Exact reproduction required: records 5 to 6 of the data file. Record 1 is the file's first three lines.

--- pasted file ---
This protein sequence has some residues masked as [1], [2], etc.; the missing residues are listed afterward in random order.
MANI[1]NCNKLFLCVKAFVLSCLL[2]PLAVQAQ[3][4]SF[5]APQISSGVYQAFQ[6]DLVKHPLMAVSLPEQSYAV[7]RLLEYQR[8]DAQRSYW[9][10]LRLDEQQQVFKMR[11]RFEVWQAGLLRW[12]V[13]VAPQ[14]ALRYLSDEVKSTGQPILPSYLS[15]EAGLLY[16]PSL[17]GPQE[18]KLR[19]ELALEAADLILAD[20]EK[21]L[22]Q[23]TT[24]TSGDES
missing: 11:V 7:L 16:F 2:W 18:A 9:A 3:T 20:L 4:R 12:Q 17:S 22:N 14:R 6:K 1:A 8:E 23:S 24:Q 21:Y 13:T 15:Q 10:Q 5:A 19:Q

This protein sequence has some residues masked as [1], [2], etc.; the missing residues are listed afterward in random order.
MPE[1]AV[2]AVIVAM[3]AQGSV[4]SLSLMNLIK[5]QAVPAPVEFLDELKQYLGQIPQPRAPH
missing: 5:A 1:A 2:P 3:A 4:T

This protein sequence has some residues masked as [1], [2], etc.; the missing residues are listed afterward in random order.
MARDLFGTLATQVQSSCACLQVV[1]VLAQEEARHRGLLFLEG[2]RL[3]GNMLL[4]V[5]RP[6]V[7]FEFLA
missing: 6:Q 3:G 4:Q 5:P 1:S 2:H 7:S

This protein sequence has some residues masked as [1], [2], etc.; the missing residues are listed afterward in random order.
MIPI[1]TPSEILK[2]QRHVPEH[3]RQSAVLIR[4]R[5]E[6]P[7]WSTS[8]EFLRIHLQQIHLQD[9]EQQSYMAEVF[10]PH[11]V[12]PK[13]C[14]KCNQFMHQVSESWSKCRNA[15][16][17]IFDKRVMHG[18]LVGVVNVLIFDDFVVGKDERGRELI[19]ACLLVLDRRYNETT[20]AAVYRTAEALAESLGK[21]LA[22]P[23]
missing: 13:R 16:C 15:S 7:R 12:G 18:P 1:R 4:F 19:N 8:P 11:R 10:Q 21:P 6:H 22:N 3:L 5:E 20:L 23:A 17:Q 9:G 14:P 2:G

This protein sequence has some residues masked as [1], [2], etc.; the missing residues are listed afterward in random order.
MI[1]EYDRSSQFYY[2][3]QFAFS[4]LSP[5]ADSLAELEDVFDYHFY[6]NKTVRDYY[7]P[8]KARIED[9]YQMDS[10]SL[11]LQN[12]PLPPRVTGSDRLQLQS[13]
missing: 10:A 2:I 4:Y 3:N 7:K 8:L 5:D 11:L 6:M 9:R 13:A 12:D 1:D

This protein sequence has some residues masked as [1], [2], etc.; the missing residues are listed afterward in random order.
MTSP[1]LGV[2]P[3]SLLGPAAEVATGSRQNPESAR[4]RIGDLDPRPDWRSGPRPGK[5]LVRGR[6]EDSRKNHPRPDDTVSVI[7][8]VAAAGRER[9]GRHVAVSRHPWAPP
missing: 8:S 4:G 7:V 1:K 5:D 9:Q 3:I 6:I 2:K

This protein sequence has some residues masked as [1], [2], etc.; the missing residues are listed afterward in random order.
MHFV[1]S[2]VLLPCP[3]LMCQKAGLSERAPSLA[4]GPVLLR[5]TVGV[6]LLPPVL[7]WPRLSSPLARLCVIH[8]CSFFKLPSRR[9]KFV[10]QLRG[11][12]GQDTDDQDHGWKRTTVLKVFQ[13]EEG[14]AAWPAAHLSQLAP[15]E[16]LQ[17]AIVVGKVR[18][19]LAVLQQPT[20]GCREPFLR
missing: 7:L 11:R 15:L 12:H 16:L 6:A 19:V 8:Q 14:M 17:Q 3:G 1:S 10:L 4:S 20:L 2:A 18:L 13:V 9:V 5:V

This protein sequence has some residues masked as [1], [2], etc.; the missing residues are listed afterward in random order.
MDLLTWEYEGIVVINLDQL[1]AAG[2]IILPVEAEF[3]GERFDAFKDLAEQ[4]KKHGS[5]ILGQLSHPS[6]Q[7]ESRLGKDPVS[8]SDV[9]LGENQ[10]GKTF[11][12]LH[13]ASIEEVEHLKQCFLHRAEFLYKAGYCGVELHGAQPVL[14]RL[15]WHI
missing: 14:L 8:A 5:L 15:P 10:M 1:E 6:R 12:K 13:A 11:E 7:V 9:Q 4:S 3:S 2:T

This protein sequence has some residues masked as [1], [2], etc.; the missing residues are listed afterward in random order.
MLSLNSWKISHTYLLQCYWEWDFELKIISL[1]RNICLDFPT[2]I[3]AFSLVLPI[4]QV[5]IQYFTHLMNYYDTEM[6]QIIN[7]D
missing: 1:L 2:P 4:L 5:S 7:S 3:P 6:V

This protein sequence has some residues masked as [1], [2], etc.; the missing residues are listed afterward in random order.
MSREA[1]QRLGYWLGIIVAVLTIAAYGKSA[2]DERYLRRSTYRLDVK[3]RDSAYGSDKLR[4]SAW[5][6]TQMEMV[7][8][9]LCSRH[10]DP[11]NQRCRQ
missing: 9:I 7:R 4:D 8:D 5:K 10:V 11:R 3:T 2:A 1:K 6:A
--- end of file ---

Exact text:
This protein sequence has some residues masked as [1], [2], etc.; the missing residues are listed afterward in random order.
MI[1]EYDRSSQFYY[2][3]QFAFS[4]LSP[5]ADSLAELEDVFDYHFY[6]NKTVRDYY[7]P[8]KARIED[9]YQMDS[10]SL[11]LQN[12]PLPPRVTGSDRLQLQS[13]
missing: 10:A 2:I 4:Y 3:N 7:K 8:L 5:D 11:L 6:M 9:R 13:A 12:D 1:D

This protein sequence has some residues masked as [1], [2], etc.; the missing residues are listed afterward in random order.
MTSP[1]LGV[2]P[3]SLLGPAAEVATGSRQNPESAR[4]RIGDLDPRPDWRSGPRPGK[5]LVRGR[6]EDSRKNHPRPDDTVSVI[7][8]VAAAGRER[9]GRHVAVSRHPWAPP
missing: 8:S 4:G 7:V 1:K 5:D 9:Q 3:I 6:I 2:K